"My voice is a bit twangy," says Marie Litton. "It works with dark, quiet music -- but bands don't like to play quiet. The band I have now is perfect for my voice, but it took me a long time to find them." After fronting the locally-renowned Ghost Buffalo for six years (with ex-husband and former Planes Mistaken for Stars guitarist, Matt Bellinger) Litton parted ways with Ghost Buffalo and Bellinger, and channeled her seemingly endless energies into Lil Thunder, an outfit not unlike her previous band.
"I don't have a rock voice," says Litton. "In Ghost Buffalo, everyone was fighting over who could be louder. And I was singing next to huge stacked amps. No one could hear me. I love to play rock, which is why I'm still with Lil Thunder, but those guys are all grownups; they're getting married and buying houses -- they don't want to tour. I'm not a grownup, I'm a musician."
Though Marie will qualify that statement with the fact that she's also a waitress, an endeavor she's eager to leave behind for a life 100 percent devoted to music. "If I'm not playing music, I get depressed. Since Ghost Buffalo broke up, it's been the hardest three years of my life. My friends are always telling me, 'Wwhen you're on stage, or writing a song, it's the only time we see you happy.' It's an anti-depressant for me. If I don't have it, I'm screwed."
And for a time, that was the case with Litton. While enjoying playing with Lil Thunder, there was a softer, ultimately darker sound that Litton was after. She'd spent her post-Ghost years in a luge of therapeutic songwriting, and was eager to find a band that could not only pull off her brand of sonic fragility, but could go the distance as full time musicians, and one of those folks turned out to be Lief Sjostrom.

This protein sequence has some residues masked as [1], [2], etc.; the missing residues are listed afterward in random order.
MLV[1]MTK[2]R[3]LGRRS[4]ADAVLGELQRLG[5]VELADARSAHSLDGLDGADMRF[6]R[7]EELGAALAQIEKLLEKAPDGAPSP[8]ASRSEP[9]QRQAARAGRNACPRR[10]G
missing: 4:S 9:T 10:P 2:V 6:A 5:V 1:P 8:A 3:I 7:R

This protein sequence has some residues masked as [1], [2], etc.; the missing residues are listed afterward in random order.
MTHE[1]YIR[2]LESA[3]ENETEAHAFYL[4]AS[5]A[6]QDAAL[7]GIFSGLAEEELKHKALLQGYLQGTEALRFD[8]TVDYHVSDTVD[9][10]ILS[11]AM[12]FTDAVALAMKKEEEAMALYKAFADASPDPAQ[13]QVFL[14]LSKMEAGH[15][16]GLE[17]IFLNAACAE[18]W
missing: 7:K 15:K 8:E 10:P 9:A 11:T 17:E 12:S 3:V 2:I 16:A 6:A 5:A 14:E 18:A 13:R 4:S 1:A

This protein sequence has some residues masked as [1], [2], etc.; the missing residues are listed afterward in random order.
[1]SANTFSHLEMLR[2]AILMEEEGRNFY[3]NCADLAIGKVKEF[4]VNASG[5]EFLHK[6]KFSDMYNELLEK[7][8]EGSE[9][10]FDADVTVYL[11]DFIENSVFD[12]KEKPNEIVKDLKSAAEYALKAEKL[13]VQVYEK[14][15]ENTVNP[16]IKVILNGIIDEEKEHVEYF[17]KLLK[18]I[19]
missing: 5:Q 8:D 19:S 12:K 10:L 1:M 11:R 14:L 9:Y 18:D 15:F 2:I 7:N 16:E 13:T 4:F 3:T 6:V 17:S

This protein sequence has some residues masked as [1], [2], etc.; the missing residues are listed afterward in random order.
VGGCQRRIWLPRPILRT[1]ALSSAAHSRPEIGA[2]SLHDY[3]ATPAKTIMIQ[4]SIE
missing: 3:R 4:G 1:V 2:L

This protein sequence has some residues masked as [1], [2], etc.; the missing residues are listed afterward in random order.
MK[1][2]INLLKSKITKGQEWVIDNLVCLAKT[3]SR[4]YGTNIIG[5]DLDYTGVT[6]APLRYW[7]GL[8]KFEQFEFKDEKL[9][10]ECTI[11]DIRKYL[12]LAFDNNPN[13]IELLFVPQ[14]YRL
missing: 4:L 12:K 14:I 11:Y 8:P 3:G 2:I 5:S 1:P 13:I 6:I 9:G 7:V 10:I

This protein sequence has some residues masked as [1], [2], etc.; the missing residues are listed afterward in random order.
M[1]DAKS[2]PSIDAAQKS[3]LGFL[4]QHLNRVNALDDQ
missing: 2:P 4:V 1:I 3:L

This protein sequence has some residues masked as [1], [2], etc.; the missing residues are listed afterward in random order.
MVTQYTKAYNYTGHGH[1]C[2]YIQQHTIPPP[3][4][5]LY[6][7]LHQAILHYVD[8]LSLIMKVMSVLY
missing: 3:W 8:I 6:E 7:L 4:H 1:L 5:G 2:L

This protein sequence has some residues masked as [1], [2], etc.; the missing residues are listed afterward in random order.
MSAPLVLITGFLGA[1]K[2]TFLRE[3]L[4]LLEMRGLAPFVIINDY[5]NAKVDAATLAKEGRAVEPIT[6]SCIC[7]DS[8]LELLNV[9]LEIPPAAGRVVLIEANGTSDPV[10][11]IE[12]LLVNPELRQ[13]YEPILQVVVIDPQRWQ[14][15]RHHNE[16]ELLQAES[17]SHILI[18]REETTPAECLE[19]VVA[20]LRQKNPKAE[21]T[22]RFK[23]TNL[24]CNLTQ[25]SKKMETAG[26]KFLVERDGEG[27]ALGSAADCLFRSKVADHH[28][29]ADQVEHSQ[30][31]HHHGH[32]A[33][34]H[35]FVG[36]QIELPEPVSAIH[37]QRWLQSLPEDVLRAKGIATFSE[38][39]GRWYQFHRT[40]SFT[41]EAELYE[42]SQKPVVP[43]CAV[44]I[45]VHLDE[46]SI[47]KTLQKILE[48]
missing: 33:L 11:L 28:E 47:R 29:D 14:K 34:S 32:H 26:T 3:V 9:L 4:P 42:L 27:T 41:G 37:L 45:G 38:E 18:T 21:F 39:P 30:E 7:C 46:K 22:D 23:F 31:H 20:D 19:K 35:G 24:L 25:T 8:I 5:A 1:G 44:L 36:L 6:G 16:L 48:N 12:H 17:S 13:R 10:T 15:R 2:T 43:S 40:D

"I saw Lief play cello at Paris on the Platte," she recalls, "and said to him, 'You need to be in my band.'" Fortunately, Sjostrom's band was breaking up at the time, and he, too, was looking for an all-consuming project. As was Ryan Longenecker, who was enlisted on drums in what was to be called PrettyMouth. In this three-piece, Litton found a collection of musicians who were interested in playing more consciously ethereal music. "They make my songs sound amazing," Litton she points out.
After only being together a few months, PrettyMouth recorded the album, Satan in Clothes, a collection of emotionally dense, musically fragrant songs that compliment Litton's indie-twang vocals. "There was a time when wanting was believing/All the mistakes didn't seem so wrong," she sings on the Neko Case-esque "Certain Sacrifice," a pair of lines that could interchangeably describe the hindsight of both romantic love and musical partnerships.
"I ask you: How can you write a good song at 21?" Litton concludes. "I've gone through a lot of shit. I've been married twice. Years and heartache give you perspective as an artist. I'm a better writer now than I ever was. You write your best when you have to."
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